“Not only do they whistle and click, but they also emit loud broadband packets of sound called burst pulses to discipline their young and chase away sharks. Scientists listening to all these sounds have long wondered what, if anything, they might mean. Surely such a large-brained, highly social creature wouldn’t waste all that energy babbling beneath the waves unless the vocalisations contained some sort of meaningful content. [D]espite a half century of study, nobody can say what the fundamental units of dolphin vocalisation are or how those units get assembled.”
And yet what has emerged is that dolphins, amazingly, appear to use language referentially. They don’t simply signal food, danger, etc. They can actually speak about things or each other. They also have the capacity for problem-solving and planning ahead. As for their language use, they may call each other by name.
“A century ago, human-like traits were excessively attributed to animals. During the 20th century, the scientific pendulum swung back, to the point where animals were assumed unintelligent unless their abilities could be experimentally demonstrated in controlled settings. For most animals, including dolphins, that’s logistically difficult, and animal intelligence may be deeply under-appreciated as a consequence,” noted Brandon Keim in Wired.
Watch and decide for yourself – Animal communicator Anna Breytenbach:
There’s Washoe, also a chimp, who was the first non-human to learn sign language. Something of an overachiever, Washoe taught her son Louis some sign language as well.
Readings of Washoe’s progress are mixed. Washoe referred to a swan as “water bird”, a thermos flask as “metal cup drink” (she didn’t know the word “thermos”). When new trainers worked with her, she would slow down her signing until they adapted. She reportedly sympathised with her caretaker, Kat, when she miscarried. One recalls, after Kat missed work for several weeks:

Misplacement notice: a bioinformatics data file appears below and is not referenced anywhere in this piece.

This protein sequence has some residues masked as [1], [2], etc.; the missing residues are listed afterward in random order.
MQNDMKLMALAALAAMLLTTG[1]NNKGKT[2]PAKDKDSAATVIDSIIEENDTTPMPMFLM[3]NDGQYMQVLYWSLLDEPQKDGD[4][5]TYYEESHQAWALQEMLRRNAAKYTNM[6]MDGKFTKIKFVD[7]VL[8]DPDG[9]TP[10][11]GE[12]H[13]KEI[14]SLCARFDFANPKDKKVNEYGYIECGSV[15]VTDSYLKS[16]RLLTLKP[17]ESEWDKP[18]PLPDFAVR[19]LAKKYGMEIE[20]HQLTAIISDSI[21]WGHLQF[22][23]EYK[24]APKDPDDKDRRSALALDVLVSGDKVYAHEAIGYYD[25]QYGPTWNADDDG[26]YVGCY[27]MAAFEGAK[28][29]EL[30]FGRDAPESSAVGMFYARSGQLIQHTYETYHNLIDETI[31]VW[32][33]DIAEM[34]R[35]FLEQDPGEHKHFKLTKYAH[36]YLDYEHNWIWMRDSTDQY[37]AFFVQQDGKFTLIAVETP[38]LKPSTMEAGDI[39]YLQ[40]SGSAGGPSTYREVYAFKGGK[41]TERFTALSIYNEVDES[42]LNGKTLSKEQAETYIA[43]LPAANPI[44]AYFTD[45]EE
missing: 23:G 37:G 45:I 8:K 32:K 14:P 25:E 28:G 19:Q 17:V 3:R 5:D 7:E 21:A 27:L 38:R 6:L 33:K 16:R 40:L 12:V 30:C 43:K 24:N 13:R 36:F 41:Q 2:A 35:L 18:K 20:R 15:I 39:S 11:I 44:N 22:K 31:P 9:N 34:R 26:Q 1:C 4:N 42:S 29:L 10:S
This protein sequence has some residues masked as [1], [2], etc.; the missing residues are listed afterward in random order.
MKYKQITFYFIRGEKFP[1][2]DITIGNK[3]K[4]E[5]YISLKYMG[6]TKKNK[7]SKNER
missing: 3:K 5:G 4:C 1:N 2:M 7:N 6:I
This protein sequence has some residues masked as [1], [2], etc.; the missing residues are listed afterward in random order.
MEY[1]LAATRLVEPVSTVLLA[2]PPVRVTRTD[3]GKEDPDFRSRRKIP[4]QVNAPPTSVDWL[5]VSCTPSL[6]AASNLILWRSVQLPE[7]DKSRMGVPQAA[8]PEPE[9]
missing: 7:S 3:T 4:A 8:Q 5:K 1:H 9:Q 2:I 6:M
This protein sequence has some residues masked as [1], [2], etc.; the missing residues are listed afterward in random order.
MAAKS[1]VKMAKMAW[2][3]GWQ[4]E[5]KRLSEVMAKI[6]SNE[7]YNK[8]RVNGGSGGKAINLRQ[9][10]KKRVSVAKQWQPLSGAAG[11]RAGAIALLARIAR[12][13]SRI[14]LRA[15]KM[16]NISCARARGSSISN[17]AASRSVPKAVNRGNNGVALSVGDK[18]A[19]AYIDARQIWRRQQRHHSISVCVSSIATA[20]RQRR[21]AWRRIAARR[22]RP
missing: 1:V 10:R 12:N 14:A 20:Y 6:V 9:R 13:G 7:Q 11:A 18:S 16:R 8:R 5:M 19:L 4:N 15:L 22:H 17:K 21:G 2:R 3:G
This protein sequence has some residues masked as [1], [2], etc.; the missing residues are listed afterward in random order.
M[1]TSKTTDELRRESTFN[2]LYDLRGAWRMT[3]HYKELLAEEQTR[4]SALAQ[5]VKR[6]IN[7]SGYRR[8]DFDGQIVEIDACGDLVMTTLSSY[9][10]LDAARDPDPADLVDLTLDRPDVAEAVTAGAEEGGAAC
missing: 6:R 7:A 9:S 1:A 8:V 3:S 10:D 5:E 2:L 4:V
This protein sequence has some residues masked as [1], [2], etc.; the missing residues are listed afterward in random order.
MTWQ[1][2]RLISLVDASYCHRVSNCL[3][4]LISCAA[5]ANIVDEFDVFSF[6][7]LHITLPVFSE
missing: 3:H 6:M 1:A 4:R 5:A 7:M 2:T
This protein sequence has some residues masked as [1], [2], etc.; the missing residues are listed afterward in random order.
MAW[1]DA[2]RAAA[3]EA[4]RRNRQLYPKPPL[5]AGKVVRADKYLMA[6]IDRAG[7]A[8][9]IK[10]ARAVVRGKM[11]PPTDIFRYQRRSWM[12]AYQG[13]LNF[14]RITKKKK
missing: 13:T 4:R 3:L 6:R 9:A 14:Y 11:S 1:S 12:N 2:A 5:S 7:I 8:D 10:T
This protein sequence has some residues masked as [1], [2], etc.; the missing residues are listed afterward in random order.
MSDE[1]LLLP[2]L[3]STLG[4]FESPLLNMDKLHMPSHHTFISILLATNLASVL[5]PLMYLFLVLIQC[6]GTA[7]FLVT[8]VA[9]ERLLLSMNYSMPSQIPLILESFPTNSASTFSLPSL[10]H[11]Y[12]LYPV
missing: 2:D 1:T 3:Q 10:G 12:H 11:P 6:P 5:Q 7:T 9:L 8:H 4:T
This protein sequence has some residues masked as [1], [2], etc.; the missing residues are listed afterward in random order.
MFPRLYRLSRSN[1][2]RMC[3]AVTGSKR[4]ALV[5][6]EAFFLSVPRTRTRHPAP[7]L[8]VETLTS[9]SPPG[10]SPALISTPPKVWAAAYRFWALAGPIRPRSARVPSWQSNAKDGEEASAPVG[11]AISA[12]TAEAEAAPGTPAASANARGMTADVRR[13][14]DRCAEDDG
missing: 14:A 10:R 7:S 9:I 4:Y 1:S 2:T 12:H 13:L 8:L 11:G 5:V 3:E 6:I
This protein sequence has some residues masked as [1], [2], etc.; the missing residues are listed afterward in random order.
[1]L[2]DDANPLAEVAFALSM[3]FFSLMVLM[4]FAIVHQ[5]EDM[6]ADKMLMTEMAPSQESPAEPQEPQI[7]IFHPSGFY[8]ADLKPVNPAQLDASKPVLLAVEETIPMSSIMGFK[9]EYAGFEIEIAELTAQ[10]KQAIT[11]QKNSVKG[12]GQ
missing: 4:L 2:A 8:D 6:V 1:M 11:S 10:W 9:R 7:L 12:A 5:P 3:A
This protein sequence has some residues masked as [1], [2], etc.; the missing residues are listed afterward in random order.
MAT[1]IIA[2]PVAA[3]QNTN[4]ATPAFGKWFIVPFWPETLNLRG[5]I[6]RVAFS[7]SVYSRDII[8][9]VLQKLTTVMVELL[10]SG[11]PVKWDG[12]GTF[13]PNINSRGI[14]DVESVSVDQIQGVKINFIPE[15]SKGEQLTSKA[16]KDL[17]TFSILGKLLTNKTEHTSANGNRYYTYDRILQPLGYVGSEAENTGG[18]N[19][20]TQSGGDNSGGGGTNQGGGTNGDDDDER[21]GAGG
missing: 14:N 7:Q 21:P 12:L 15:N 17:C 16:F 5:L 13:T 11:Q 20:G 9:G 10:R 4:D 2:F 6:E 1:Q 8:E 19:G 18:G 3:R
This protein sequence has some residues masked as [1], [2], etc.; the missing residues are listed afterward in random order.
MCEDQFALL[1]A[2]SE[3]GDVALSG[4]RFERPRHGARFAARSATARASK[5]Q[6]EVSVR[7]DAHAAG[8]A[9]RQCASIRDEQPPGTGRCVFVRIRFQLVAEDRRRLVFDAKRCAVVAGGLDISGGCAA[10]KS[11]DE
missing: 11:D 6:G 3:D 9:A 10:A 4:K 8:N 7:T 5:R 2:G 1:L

People who should be there for her and aren’t are often given the cold shoulder – her way of informing them that she’s miffed at them. Washoe greeted Kat [the caretaker] in just this way when she finally returned to work with the chimps. Kat made her apologies to Washoe, then decided to tell her the truth, signing “MY BABY DIED”. Washoe stared at her, then looked down. She finally peered into Kat’s eyes again and carefully signed “CRY”, touching her cheek and drawing her finger down the path a tear would make on a human (Chimpanzees don’t shed tears). Kat later remarked that one sign told her more about Washoe and her mental capabilities than all her longer, grammatically perfect sentences.
But there are also multiple cases of research into primate communication that is not successful. Even in the successful experiments, there are transcripts that amount to word salad, not much better than the conversations I had with my childhood budgie. A prime example (primate example? Sorry, I had to) is Koko the gorilla, who made headlines for her relationship with Robin Williams. At the time of Williams’ death, her mourning was described by Slate as “selective interpretation”, which seems to apply to a number of stories of animal communication – or the “clever Hans” effect, as others put it.
“But,” admitted writer Jane Hu, “conceding that the scientific jury is still out on whether gorillas are capable of sophisticated emotions doesn’t make headlines, and admitting the ambiguity inherent in interpreting a gorilla’s sign language doesn’t bring in millions of dollars in donations.”
Well, quite. It’s just not that appealing to say we don’t know. But considering we humans are still figuring out how to talk to each other, the ambiguity of understanding animals is hardly surprising. DM